If they are fearful of living alone, then get a good alarm system for them. Or add a lifeline or cell phone service so they can call for help at any time. After a six month wait, suggest a new home to be around others of the same age that will keep them going and happy. If they have had years of caring for a spouse, suggest a transition to helping others in a local charity situation. Volunteering at a pet shelter, or food bank – keep your mind creative and see what suggestions hits the mark. You may have to take them to a senior center for the first time, but they will learn to have new friends and start to “refocus” on friends and activities.

Money is money, you cannot make it go away…so making sure they have a good firm grip on their money – you can introduce them to a 3rd party person that could explain investments, income, bills and help make plans to cut the budget down. If the house has to be sold to give a better life without stress, then that thought pattern has to be planted and let it grow over time. Time to think things through is so important when you are dealing with anyone of maturity.

I always make sure I give attention to fears. “I’m sorry you feel so worried over that, but let’s work together to think of ways to make it easier for you.” That way they know you are listening to them, but just not falling into the fear pool with them. Asking professionals to come in and give advice is so helpful. A good family counselor can help with grief or a free grief support group can do the same thing. A few classes in changing insurance companies for car and health at the senior center will inform them of how costs can be cut and still have good coverage. There are always ways of handling fear.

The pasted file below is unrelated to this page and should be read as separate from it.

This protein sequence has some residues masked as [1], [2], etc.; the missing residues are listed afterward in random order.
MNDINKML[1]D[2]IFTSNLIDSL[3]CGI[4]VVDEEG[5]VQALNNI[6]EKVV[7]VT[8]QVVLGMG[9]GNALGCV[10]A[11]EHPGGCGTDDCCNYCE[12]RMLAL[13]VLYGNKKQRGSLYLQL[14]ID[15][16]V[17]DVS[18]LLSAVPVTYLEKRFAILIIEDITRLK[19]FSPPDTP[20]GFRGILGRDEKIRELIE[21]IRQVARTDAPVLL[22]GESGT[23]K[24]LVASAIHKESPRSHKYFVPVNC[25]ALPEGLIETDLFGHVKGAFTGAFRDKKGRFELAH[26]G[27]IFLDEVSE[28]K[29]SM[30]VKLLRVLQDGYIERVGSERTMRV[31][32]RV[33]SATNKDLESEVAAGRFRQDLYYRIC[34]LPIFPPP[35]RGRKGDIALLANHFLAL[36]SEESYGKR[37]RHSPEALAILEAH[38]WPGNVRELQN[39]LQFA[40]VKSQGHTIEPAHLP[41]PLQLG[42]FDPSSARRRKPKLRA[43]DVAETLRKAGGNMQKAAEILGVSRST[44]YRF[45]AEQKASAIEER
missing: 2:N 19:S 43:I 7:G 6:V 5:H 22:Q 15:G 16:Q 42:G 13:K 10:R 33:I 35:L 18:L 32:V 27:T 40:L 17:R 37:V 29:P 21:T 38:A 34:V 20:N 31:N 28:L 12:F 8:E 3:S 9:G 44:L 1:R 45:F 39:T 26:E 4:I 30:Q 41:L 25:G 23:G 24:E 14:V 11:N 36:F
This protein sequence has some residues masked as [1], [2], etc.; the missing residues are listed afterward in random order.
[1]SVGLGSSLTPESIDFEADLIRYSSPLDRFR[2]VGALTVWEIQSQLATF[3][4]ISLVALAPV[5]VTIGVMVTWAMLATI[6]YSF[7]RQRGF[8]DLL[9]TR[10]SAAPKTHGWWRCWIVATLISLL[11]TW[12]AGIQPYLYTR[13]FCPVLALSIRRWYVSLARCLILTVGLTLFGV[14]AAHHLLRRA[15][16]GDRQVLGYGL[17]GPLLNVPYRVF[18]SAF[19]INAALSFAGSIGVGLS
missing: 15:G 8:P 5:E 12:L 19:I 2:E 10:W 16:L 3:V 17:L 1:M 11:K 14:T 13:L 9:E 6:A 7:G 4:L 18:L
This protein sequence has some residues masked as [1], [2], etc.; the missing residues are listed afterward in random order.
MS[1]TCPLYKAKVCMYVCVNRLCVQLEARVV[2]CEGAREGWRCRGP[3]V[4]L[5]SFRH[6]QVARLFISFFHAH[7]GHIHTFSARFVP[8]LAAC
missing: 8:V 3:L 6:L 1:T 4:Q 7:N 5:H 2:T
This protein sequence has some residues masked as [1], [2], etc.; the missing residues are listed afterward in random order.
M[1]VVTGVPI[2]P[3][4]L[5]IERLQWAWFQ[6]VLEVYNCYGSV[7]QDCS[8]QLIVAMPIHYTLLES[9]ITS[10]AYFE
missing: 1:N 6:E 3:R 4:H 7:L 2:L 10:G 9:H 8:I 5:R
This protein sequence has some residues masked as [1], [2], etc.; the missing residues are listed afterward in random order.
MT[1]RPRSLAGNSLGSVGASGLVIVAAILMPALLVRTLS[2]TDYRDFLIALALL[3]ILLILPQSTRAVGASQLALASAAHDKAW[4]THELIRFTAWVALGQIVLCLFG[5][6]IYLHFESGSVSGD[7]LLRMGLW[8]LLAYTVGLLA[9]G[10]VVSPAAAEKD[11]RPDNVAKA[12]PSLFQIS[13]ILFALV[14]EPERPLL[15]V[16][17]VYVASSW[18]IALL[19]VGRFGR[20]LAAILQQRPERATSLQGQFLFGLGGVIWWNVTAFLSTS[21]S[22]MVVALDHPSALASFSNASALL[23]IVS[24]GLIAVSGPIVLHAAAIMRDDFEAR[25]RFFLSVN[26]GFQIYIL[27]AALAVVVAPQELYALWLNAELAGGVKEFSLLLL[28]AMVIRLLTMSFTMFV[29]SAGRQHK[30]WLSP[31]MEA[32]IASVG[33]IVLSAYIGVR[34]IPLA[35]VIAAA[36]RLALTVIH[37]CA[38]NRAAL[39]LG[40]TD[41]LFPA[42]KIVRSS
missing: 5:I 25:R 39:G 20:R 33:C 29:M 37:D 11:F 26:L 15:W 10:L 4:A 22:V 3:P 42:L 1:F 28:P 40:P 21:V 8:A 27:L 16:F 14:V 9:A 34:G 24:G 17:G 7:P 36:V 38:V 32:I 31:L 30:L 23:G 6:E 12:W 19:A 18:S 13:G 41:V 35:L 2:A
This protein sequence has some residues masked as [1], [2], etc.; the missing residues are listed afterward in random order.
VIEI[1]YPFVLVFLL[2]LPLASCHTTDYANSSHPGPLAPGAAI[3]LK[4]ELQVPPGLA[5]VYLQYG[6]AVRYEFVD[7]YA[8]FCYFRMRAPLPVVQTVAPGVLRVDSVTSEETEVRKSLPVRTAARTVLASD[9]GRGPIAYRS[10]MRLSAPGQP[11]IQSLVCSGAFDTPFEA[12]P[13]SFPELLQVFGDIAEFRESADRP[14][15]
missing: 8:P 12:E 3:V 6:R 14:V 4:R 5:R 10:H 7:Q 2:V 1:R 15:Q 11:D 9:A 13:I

*Bringing the fear out in the open to discuss but not give it power.

*You can bring in ideas to divert their thoughts of fear with ideas of current events and friends that can bring them companionship.

*You will be able to bring thinking and patience into play for them.


That’s why senior, family and spouse care givers are so valuable- they can change an ordinary life into a life of quality. I thank you for all you do for your senior. It can be a hard road and very lonely. Please do go to my website at and click on the daily blog called Dear Francy for more tips, I have a click for on demand radio show that I do each week, and my special free service called Loving Memories serving you and your family to help find just the right care facility for your senior when those needs are required. If you are just starting to give care I have written a how to called Care Giving 101 Workbook that can really give you a lot of ideas of how to give care. I am also on Twitter @seniorcaretips

Thank you, francy


How to Clean when Flu Hits Town

by francy Dickinson                

Dear Francy; Dad is so fragile right now, just out of hospital – just getting his appetite back. He has cleaning girls and bath ladies and such in the house and I worry about the flu going around?

You should worry, anytime other people come into the home to clean or give care it is exposing the senior to germs. The recent flu outbreak can work around the country and usually it’s elderly and small children that are effected the most. So cleaning is what we do and we do it on an ongoing basis. I know it sounds boring but I am going to go over the different rules of keeping your home even cleaner than hospitals!

Keep it Clean- tips for you or your cleaning care or office staff:

  • You will find solutions at your medical supply, beauty supply, pharmacy that are concentrated and used for cleaning surfaces. You buy these and then thin them down with water and put them into spray bottles- large or small- and they are there for you to use in your cleaning all the time. A small bottle should be by your desk to go over all the surfaces of the office like the keyboard, phone, printer and anywhere you rest your hands. Do not think you are the only one using the area, others may come by and expose it and you may pick up something from place A and move it yourself back to your place B.